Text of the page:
By Danielle Craig
GRANTS PASS, Ore. — A Southern Oregon man is preparing to walk the Rogue Valley, all the way from Grants Pass to Ashland, and Brady Adams is doing it with Parkinson’s disease.
For four-year-olds, superheroes are everything, but Issac Pinon has a different kind of hero.
“As soon as they met each other, they just kind of had this bond,” says Mona Pinon, Issac’s Mother.
A bond strong enough to prompt Brady Adams to get up and do what Issac can’t: Walk. Adams is walking 46 miles, though he admits the trek will be slow-going due to his Parkinson’s disease.
“It’s more like a shuffle-about,” remarks Adams.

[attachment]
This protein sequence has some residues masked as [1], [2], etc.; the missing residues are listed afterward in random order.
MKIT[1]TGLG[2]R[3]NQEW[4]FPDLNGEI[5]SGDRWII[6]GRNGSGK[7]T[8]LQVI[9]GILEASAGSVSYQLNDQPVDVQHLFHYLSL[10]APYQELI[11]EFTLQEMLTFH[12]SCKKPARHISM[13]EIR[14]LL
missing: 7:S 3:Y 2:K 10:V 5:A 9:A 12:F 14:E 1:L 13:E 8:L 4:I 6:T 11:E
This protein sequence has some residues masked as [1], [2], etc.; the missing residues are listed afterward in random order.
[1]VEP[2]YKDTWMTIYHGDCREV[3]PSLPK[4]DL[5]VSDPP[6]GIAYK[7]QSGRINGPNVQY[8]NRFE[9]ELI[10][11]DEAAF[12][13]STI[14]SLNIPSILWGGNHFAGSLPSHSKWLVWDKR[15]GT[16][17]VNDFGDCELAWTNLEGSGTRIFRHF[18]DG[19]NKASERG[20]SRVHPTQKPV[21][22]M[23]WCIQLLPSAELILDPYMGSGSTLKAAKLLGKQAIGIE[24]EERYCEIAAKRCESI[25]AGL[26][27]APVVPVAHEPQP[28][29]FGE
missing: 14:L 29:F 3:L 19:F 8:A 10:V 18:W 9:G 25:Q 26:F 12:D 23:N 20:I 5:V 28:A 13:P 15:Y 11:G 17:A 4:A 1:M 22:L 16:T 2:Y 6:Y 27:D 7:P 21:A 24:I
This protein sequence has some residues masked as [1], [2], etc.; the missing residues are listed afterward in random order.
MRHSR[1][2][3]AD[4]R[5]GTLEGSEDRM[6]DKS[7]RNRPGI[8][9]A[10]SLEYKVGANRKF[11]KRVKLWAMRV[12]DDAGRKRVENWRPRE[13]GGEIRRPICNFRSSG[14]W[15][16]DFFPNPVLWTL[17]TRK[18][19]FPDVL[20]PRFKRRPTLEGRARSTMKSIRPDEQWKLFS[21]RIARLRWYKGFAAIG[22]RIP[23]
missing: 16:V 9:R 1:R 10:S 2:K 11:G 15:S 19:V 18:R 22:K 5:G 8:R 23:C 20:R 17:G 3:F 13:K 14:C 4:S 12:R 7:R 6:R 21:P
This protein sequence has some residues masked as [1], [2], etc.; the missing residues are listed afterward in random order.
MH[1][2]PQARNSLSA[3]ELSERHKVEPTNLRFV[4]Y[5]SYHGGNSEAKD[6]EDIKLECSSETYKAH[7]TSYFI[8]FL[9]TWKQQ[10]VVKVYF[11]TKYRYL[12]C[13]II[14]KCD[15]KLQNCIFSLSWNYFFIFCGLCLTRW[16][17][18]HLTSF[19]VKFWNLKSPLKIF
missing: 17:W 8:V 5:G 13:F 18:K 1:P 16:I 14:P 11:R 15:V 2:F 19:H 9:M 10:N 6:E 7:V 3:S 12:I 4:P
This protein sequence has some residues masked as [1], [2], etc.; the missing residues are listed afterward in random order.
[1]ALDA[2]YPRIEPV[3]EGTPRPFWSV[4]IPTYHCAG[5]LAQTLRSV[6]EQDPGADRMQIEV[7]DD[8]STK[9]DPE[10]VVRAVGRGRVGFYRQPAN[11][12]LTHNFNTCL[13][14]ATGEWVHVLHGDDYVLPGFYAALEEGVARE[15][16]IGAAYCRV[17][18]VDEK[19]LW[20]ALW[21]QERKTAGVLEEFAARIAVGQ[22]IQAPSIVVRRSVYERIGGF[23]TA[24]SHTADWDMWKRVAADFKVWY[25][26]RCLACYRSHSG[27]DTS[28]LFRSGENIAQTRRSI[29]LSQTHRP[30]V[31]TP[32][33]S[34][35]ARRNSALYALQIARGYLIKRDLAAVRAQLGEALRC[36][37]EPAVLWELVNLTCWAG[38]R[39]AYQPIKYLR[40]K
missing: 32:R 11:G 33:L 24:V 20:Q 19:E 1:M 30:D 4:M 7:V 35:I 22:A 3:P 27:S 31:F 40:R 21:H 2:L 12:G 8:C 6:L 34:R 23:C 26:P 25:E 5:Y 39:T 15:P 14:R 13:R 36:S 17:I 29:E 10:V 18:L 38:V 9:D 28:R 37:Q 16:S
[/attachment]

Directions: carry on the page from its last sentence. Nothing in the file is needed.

With one foot in front of the other, Adams plans to “shuffle” from Grants Pass to Ashland.
“I can walk, I’ll be slow, but I can do it,” Adams says.
Adams is raising awareness for the ‘Blue Slide Project’, an effort championed by Issac’s mom to build a wheelchair accessible playground at Parkside Elementary.
“People like Issac and his mom are unsung heroes Adams
Issac’s mom has raised half of their $50,000 goal to finish phase one of the project – something she’s never done before.
“I’m just a stay at home mom […] five kids, I can’t do this,” Pinon says.
But with the help of the community, and now Adams, a playground her son can play on is closer to becoming a reality.
“Nobody knows us, they’re strangers,” says Pinon. “Strangers helping us…I’m overwhelmed.”
Strangers that are quickly becoming friends.
“I hate to use that word [‘Hero’], because I just try to be who I am,” Adams says. Some heroes get around with web, others roll…and some shuffle.
If you would like to donate the Blue Slide Project, head to The Blue Slide Project’s Facebook page.